Every spring, northeast Kansas is filled with smoke from area fields and grasslands being burned. While in most situations fire would be a cause for concern, these fires serve a helpful purpose both in agriculture and prairie safety. Why exactly is that?
“We burn our fields to clear all of the weeds and the remnants of last years’ crops so that we can plant the next round of seed,” said Harley Sauer, a northeast Kansas farmer, “it preps the soil to make it healthier, basically, for the new crop.”
In agriculture, this type of burning is called “prescribed burns,” or “controlled burns.” Even though the flames may be alarming to other people, farmers know how to keep things as controlled as possible.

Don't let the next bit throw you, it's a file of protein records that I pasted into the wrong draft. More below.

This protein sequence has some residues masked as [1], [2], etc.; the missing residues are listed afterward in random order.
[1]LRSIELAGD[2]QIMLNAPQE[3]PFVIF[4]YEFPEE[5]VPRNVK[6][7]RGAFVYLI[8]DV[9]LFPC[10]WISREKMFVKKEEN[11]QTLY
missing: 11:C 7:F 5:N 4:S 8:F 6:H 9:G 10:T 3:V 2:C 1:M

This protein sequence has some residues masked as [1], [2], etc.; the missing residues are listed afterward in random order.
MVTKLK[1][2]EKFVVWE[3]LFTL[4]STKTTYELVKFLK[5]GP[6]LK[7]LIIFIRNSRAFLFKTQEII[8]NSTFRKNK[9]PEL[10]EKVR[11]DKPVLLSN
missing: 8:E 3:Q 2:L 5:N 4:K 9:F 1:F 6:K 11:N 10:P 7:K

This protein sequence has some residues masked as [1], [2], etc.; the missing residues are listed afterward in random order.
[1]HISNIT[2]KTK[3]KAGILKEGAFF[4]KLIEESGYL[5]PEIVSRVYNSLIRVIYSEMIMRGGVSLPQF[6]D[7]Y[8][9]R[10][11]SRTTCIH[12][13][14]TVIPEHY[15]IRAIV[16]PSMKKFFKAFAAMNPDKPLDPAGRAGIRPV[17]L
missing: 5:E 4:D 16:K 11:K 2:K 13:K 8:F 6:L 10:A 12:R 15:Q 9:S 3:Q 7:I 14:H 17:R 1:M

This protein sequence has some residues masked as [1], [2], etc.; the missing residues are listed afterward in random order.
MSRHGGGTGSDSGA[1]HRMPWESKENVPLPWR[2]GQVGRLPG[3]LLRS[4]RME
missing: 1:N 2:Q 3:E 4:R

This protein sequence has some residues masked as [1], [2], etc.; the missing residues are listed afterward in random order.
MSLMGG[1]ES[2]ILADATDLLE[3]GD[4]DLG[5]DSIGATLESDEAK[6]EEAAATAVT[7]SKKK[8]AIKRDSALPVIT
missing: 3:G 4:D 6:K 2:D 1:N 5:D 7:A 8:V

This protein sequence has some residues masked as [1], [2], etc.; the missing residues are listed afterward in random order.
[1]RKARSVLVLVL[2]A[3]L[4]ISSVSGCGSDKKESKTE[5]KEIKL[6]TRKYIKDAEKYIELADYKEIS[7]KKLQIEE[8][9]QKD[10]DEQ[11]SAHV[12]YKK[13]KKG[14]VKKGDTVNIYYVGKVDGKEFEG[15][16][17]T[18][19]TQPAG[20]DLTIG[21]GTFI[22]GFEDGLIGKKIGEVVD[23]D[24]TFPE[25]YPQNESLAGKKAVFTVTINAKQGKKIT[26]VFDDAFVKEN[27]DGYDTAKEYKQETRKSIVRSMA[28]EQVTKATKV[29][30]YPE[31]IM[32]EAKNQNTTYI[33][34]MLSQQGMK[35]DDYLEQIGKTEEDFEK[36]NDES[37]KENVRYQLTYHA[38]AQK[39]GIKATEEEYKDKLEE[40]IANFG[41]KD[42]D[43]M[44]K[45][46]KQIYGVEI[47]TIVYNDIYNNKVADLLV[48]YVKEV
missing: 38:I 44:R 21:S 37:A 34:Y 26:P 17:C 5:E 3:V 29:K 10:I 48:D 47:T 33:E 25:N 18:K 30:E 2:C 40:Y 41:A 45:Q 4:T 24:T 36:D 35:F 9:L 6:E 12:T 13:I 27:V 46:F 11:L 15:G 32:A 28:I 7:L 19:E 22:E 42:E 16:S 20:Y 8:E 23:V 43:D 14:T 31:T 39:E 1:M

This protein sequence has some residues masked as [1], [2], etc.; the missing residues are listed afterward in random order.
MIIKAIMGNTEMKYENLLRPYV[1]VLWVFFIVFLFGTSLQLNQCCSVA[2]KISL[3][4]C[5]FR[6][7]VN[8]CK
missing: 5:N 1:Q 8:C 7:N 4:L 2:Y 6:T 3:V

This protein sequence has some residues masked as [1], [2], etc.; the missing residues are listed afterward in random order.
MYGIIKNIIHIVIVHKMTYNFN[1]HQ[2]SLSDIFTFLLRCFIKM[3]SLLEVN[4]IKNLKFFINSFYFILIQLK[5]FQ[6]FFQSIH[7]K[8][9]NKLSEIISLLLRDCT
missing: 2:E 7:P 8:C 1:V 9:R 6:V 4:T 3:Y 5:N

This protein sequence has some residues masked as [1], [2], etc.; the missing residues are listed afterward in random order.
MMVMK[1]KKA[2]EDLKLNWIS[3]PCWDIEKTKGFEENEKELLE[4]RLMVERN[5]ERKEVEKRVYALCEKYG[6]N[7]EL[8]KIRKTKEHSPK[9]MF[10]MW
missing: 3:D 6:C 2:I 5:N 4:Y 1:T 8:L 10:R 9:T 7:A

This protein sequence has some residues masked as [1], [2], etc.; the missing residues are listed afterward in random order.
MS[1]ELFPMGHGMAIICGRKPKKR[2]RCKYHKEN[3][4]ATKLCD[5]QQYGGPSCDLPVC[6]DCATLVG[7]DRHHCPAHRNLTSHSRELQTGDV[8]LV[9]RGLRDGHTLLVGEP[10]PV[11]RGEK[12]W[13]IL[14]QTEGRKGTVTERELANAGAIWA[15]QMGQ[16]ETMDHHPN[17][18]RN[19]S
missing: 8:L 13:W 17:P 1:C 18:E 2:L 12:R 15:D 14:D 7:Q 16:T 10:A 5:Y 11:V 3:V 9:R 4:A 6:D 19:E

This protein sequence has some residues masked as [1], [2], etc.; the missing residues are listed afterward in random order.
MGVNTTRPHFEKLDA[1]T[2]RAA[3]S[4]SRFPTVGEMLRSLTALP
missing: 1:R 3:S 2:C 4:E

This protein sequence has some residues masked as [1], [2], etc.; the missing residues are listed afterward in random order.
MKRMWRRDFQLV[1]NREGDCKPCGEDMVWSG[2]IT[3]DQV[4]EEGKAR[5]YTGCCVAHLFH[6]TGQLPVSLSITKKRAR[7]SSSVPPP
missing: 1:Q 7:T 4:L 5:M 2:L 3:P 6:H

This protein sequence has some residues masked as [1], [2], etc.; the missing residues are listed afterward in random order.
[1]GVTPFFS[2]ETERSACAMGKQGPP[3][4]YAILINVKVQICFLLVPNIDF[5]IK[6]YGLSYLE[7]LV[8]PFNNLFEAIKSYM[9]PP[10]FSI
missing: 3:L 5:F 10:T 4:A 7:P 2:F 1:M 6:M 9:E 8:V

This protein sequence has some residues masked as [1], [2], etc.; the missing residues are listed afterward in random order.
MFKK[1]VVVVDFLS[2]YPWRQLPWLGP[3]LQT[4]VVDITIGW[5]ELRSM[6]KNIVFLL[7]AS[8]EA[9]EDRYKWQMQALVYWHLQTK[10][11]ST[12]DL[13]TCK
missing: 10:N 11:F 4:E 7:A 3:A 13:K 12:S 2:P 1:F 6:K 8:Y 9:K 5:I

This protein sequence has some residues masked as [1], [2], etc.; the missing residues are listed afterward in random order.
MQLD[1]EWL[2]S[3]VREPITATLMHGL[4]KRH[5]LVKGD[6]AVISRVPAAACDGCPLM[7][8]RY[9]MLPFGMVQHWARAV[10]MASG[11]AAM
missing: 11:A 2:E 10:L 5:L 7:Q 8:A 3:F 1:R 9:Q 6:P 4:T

“People need to remember that farmers have been doing this a long time, and have a lot of practice at controlled burns. We always have to pay attention to the wind, especially here in Kansas, and we’re always aware of how close we are to things. And obviously, the local fire departments know what’s going on and are ready if something happens and we need help,” said Sauer.
In addition to agricultural use, controlled burns are also implemented to help in wildlife areas, like the Kansas prairie. The Little Apple Post published an article recently about the Kansas Forest Service planning to conduct controlled burns in the Hutchinson area. The Kansas Forest Service’s use for controlled burns is to get rid of hazardous fuels; in this case, areas of dried brush. Controlled burns will not only help with the health of the soil overall, like in farmers’ fields, but will also prevent wildfires when the built up brush becomes dry and very flammable. Wildfires are a major threat to areas surrounding the brush-filled land, which can include residential neighborhoods, so preventative actions are a priority.